Buying a new sofa is a big investment for most, and whilst colour, pattern and size are likely to be front of mind, there are other design elements to consider. “A sofa shouldn’t be an impulse purchase," says Jemma Jaques, the visual design lead at The Lounge Co. "Aside from your bed, it’s the one piece of furniture that you’re going to spend the most time on. "Trends come and go, but you have to live with a sofa for 10-15 years. Always choose a sofa that you love and don’t be swayed by what your neighbour has just bought or the latest 'in thing.'"
Do...try before you buy
There's little standardisation across sofas, and so the depth of the seat or height of the armrest can vary between models. Some sofas provide considerable back support, whilst others are designed to sit low to the floor to encourage lounging. Trying a sofa before buying is really the only way to ensure its dimensions suits you.
"If you were planning on wearing the same pair of shoes every day for the next twenty years, you’d buy some decent ones! The same goes for a sofa," says Jemma. "Something cheap and cheerful might seem like a good idea at the time, but when it falls apart or just isn't comfortable anymore, you'll wish you had invested in well-crafted furniture. Check what the frame is made from, and always ask about guarantees on a sofa before you buy it."
Do...future-proof your sofa
"There's nothing better than a box-fresh sofa," says Jemma. "But modern family life means it probably won’t stay that way for long."
The quality of both the frame and upholstery will contribute to the longevity of your sofa. A solid hardwood frame is your safest bet, but be wary of a particleboard or metal construction as both can lose integrity over time.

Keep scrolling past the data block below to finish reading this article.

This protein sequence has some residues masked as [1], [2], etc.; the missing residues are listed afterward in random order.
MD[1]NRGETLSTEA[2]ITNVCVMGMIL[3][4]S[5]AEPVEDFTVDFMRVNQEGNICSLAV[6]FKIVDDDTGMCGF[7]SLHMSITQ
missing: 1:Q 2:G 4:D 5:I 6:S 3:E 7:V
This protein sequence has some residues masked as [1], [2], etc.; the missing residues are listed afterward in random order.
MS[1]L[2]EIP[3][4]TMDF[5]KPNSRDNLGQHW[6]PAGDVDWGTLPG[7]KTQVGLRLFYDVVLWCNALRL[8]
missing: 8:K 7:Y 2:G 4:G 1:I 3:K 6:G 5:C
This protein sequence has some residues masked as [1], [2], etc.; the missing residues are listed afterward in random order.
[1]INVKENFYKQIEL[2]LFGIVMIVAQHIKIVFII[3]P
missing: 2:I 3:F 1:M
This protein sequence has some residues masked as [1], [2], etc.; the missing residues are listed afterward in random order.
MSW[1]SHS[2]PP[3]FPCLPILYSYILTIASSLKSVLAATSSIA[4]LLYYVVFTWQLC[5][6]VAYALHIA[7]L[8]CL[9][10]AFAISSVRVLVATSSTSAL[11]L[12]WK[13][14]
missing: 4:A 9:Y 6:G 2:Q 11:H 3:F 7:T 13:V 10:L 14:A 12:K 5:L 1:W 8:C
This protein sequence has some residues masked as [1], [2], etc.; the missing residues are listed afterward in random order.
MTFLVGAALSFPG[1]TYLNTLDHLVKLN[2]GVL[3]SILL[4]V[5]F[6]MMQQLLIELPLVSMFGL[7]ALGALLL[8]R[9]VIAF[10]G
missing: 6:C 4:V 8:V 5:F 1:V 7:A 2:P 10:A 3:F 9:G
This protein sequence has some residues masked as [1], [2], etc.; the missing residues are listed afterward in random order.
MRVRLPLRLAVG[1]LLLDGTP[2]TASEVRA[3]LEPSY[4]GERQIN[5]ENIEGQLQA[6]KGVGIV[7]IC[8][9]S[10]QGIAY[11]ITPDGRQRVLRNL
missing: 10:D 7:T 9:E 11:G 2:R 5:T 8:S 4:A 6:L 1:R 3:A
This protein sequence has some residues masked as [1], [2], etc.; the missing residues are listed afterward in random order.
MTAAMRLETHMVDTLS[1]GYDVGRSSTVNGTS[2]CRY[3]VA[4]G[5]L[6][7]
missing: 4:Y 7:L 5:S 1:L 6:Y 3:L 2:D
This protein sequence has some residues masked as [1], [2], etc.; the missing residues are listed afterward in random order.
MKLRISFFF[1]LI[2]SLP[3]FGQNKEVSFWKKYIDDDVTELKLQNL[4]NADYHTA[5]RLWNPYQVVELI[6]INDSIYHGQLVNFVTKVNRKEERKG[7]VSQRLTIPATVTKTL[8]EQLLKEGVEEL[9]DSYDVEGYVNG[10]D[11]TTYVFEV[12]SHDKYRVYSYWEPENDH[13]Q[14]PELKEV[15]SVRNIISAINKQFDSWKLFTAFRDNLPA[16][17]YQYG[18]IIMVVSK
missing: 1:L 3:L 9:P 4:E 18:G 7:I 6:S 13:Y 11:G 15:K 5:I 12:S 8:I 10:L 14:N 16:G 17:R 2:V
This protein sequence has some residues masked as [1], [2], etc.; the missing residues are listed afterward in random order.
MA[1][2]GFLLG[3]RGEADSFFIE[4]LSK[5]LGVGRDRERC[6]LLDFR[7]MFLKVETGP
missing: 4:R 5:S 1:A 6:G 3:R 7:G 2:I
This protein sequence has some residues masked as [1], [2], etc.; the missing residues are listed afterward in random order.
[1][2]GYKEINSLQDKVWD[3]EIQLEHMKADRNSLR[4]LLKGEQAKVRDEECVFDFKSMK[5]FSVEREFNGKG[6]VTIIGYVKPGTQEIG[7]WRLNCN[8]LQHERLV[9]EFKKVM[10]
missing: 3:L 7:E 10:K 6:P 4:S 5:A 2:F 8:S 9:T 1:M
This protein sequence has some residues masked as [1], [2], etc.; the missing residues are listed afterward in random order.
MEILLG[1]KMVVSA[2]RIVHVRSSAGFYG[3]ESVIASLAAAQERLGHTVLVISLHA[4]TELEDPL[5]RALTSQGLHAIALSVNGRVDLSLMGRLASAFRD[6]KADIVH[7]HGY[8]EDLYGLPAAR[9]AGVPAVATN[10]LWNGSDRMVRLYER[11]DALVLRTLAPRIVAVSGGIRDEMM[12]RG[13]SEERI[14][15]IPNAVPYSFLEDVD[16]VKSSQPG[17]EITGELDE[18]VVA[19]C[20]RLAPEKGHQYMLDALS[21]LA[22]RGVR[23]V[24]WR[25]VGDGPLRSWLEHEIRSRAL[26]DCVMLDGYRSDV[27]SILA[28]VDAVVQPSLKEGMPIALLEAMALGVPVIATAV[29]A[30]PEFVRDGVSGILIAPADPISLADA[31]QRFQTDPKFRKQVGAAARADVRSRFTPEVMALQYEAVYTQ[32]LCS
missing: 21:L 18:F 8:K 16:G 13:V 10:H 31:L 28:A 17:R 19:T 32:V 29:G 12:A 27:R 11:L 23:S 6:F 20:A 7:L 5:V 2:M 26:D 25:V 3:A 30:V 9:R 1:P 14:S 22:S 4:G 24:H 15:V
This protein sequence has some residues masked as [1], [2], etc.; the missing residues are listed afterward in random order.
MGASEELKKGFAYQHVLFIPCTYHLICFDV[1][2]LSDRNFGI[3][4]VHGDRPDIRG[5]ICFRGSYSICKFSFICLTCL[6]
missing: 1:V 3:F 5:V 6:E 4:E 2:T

Don't...forget to measure
"There is nothing worse than taking delivery of a lovely new sofa and not being able to get it through the door," says Jemma. "Our advice is measure, measure and measure again! "It's not just a case of making sure the sofa will fit in your room of choice – will you even be able to get it there in the first place? Consider access to your property, potential obstacles and whether you're going to have to get your new sofa in a lift or up flights of stairs."
Without physical samples of your sofa upholstery, it can be difficult to judge the scale of a pattern, or how the natural and artificial light in your living room will affect the colour or sheen on a fabric.
Most retailers will offer free or low-cost swatches, and if you're redesigning your whole living room, they can be gathered alongside paint swatches or wallpaper samples on a moodboard.
Don't...overlook extra features
Sofas can be with you for a decade or more, so it's wise to future-proof your choice wherever you can. Extra features like a matching ottoman or storage are always handy, and modern sofa beds are such that you can barely discern their hidden mechanisms.
"You might want to consider a modular or sectional sofa, which as the name suggests, comes in separate units. A great option if you've got an awkward space to fill or if you plan on moving house or growing your family. Simply add, take away or rearrange the modules to create a bespoke sofa that's perfect for you."
"Most sofas will come with a choice of cushion fillings, so it's always good to know what you prefer. Feather or fibre is soft and squidgy but will require daily maintenance to keep it looking ship-shape," says Jemma. "If you're after something a little more supportive, then foam is a good option that bounces back after you've sat in it."